[AfrICANN-discuss] PROTECT IP threatens the future of DNS security

Anne-Rachel Inné annerachel at gmail.com
Fri Aug 26 14:34:13 SAST 2011

PROTECT IP threatens the future of DNS security

Written by Rich Fiscus
<http://www.afterdawn.com/news/by_author.cfm/vurbal>@ 25 Aug 2011
23:46 User
comments (1)<http://www.afterdawn.com/news/article.cfm/2011/08/26/protect_ip_threatens_the_future_of_dns_security#comments>

 [image: PROTECT IP threatens the future of DNS security] PROTECT IP is the
name of a bill which is working its way through the US Senate with a version
also expected to be introduced in the House of Representatives next month.
It would require the Attorney General's office to compile of list of domain
names which DNS operators (in the US) will be required to block.
According to some critics, it threatens to undo more than a decade of
Internet security development in a single stroke.

To understand exactly what that means, I talked to one of those critics - *Paul
Vixie* of the *Internet Systems Consortium* (*ISC*). You may not be familiar
with *ISC*, but you almost certainly make use of their software every day.

*ISC* is a non-profit corporation which develops BIND, the most widely used
DNS server software on the planet. When you type a domain name like
AfterDawn.com into your web browser, your computer relies on a worldwide
network of DNS servers to translate it into an IP address.

As part of BIND development, *ISC* has put significant resources into making
DNS more secure through the use of an extension called DNSSEC. DNSSEC adds
an encrypted signature to DNS records, making it possible to ensure the IP
address you get from a DNS server is authentic.

DNSSEC support isn't finished yet, and if PROTECT IP is implemented *Paul
Vixie* says it never will be.

Under PROTECT IP, DNS server operators in the US would be required to
replace the correct IP address for a blacklisted domain name with an
alternate address provided by the Attorney General's office.

When I spoke with *Paul*, he talked about why this causes problems with

Ultimately there are two ways to modify DNSSEC data. You can either strip
off the signatures in which case your modified response will be ignored, or
you can just drop the query and never send a response at all. The trouble
with these as lawful mandates is that they're indistinguishable from what
evildoers will do. There's nothing in the DNSSEC protocol to say "this is a
lawful insert or modification, you should accept it."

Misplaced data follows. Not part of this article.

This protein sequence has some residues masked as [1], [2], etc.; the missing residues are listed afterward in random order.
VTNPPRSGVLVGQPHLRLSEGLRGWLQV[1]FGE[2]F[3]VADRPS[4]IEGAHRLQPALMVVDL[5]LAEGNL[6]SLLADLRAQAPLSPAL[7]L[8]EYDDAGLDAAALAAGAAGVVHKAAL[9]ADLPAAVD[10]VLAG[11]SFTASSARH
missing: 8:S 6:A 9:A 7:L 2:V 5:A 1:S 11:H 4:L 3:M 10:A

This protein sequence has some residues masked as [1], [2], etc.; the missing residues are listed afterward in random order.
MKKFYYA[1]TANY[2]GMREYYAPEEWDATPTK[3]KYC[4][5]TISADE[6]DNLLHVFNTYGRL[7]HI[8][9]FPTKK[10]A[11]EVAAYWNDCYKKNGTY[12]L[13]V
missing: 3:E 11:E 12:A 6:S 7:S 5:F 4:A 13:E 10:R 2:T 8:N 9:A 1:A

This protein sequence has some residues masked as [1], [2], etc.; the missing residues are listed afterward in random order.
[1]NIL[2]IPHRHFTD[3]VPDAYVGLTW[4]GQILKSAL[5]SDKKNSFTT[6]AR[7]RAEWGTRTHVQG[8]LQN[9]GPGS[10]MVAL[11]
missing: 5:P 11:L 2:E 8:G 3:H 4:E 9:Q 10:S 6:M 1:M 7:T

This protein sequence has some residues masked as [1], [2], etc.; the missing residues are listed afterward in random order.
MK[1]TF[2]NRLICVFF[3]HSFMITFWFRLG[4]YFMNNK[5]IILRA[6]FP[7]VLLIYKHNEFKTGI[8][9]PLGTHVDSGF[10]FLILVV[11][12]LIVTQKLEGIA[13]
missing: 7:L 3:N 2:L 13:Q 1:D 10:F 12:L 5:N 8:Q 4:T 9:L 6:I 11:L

He then went on to explain how PROTECT IP would make it impossible to
implement DNSSEC in the real world:

Say your browser, when it's trying to decide whether some web site is or is
not your bank's web site, sees the modifications or hears no response. It
has to be able to try some other mechanism like a proxy or a VPN as a backup
solution rather than just giving up (or just accepting the modification and
saying "who cares?"). Using a proxy or VPN as a backup solution would, under
PROTECT IP, break the law.

I have a special concern about this since we will have to implement backup
plans in the BIND validator. which we will not do if PROTECT IP passes. and
without this kind of backup plan, DNSSEC itself will never be commercially

In other words, if DNSSEC is going to work in the real world it needs to be
reliable. If the server doesn't have options to route around errors, no one
will use it.

If it does have those options, PROTECT IP says it's illegal.

Considering PROTECT IP is focused on mandating how DNS operates, you might
expect its authors to have at least consulted with *ISC*. Sadly they didn't.

That hasn't stopped Vixie from making his opinion known, both to legislators
and the public at large.

In May of this year he co-authored a
the technical problems with PROTECT IP. Then, in July, along with
the other whitepaper authors, he met with members of Congress from both
parties to explain their concerns in person.

Supporters of PROTECT IP are hailing it as a magic bullet for preventing
online intellectual property infringement. The reality is it would do more
harm than good, and wouldn't even work.

Bypassing DNS filtering is trivially easy. All you need to do is configure
your computer to use DNS servers outside the US which won't be affected by
the law.

And ultimately that's the biggest technical problem with PROTECT IP. It can
only work to the extent the public allows.

Obviously whatever segment of the population is downloading illegally
doesn't want it to work at all, and they will be able to bypass it.
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